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  • 7
    Electronic Resource
    Electronic Resource
    Oxford BSL : Blackwell Science Ltd
    Molecular microbiology 23 (1997), S. 0 
    ISSN: 1365-2958
    Source: Blackwell Publishing Journal Backfiles 1879-2005
    Topics: Biology , Medicine
    Notes: Low-temperature inhibition of the cytolytic activity of alpha toxin has facilitated the identification of an important step in the cytolytic mechanism of this toxin. When alpha toxin-dependent haemolysis was measured on erythrocytes at various temperatures it was clear that at temperatures ≤15°C the haemolysis rate was significantly inhibited with little or no haemolysis occurring at 4°C. Alpha toxin appeared to bind to and oligomerize on erythrocyte membranes with similar kinetics at 4°C and 37°C. The slight differences in these two processes at 4°C and 37°C could not account for the loss of cytolytic activity at low temperature. At 4°C alpha toxin neither stimulated potassium release from erythrocytes nor formed pores in planar membranes. In contrast, at temperatures ≥25°C both processes proceeded rapidly. Pores that were opened in osmotically stabilized erythrocytes could not be closed by low temperature. Therefore, low temperature appeared to prevent the oligomerized complex from forming a pore in the membrane. These data support the hypothesis that alpha toxin oligomerizes into a membrane-bound, pre-pore complex prior to formation of a pore in a lipid bilayer.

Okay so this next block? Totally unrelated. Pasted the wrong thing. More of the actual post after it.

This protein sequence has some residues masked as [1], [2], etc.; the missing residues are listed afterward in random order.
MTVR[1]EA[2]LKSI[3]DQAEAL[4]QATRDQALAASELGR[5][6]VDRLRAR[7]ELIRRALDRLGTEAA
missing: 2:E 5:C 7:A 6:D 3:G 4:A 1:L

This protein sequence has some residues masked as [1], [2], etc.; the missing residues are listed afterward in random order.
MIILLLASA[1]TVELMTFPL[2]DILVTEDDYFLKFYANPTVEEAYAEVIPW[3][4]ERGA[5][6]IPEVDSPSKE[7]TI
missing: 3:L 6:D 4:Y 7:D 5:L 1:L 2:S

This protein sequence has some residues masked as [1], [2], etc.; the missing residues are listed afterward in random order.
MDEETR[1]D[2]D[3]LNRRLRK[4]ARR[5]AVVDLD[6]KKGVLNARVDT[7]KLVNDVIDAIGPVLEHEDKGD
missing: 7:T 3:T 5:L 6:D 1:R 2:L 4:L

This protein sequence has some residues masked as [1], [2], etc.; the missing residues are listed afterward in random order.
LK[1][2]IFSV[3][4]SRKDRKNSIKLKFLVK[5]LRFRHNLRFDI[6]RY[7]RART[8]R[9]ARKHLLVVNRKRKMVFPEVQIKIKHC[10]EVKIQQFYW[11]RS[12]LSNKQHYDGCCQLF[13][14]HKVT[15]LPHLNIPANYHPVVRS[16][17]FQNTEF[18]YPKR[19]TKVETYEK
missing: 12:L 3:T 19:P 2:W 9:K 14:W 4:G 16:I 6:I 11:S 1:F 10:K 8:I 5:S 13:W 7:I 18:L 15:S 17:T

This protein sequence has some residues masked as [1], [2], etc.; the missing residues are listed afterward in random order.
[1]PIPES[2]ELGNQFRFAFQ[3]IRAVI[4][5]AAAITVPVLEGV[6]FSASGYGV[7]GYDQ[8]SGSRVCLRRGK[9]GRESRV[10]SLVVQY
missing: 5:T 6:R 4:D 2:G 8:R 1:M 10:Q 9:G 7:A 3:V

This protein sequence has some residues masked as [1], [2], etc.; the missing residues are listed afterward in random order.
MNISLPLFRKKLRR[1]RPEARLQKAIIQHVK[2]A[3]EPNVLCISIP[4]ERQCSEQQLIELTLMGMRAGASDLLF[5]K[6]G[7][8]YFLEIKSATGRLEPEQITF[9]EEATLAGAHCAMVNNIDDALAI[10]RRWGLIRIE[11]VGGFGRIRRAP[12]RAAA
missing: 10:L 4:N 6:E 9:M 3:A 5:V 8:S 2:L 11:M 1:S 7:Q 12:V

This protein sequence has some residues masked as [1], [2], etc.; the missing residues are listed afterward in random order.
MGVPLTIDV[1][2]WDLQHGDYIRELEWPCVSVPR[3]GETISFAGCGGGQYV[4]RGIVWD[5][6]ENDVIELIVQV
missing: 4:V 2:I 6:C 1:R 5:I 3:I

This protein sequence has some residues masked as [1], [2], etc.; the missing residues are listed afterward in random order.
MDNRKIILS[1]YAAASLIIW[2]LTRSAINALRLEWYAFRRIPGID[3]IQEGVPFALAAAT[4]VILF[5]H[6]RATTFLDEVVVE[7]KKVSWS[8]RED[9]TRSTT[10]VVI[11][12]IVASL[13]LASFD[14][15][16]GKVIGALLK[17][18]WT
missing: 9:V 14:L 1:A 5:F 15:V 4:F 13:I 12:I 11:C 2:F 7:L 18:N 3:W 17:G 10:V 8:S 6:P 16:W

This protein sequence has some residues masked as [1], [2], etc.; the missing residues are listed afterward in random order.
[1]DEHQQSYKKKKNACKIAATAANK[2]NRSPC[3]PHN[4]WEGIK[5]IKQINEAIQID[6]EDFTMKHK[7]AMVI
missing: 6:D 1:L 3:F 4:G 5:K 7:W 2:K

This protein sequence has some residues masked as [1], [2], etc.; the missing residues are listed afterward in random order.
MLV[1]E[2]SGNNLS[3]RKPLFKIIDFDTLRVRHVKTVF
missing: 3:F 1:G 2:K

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  • 8
    Electronic Resource
    Electronic Resource
    Oxford, UK : Blackwell Publishing Ltd
    ISSN: 1574-695X
    Source: Blackwell Publishing Journal Backfiles 1879-2005
    Topics: Biology , Medicine
    Notes: Abstract Clostridium perfringens infections are characterized by the lack of an inflammatory response at the site of infection and rapidly progressive margins of tissue necrosis. Studies presented here investigated the role of theta toxin from C. perfringens in the pathophysiology of these events. Mice passively immunized with neutralizing monoclonal antibody against theta toxin and challenged with an LD100 of log phase C. perfringens had significantly less mortality than untreated controls. Intramuscular injection of killed, washed C. perfringens in mice induced a massive time-dependent influx of polymorphonuclear leukocytes (PMNL) into tissue; injection of either viable, washed C. perfringens or killed organisms plus theta toxin dramatically attenuated PMNL influx although PMNL accumulated in adjacent vessels. The anti-inflammatory effects could not be attributed to an absence of chemoattractants since C. perfringens proteins had chemotactic factor activity, and killed bacilli generated serum-derived chemotactic factors. Scanning and transmission electron microscopy demonstrated the dramatic leukocidal effects of high doses of theta toxin on PMNL. In contrast, sublethal concentrations of theta toxin primed PMNL chemiluminescence, disrupted PMNL cytoskeletal actin polymerization/disassembly, and stimulated functional upregulation of CD11b/CD18 adherence glycoprotein. In summary, these results demonstrate that theta toxin is an important virulence factor in C. perfringens infection. In a concentration-dependent fashion, theta toxin contributes to the pathogenesis of clostridial gangrene by direct destruction of host inflammatory cells and tissues, and by promoting dysregulated PMNL/endothelial cell adhesive interactions.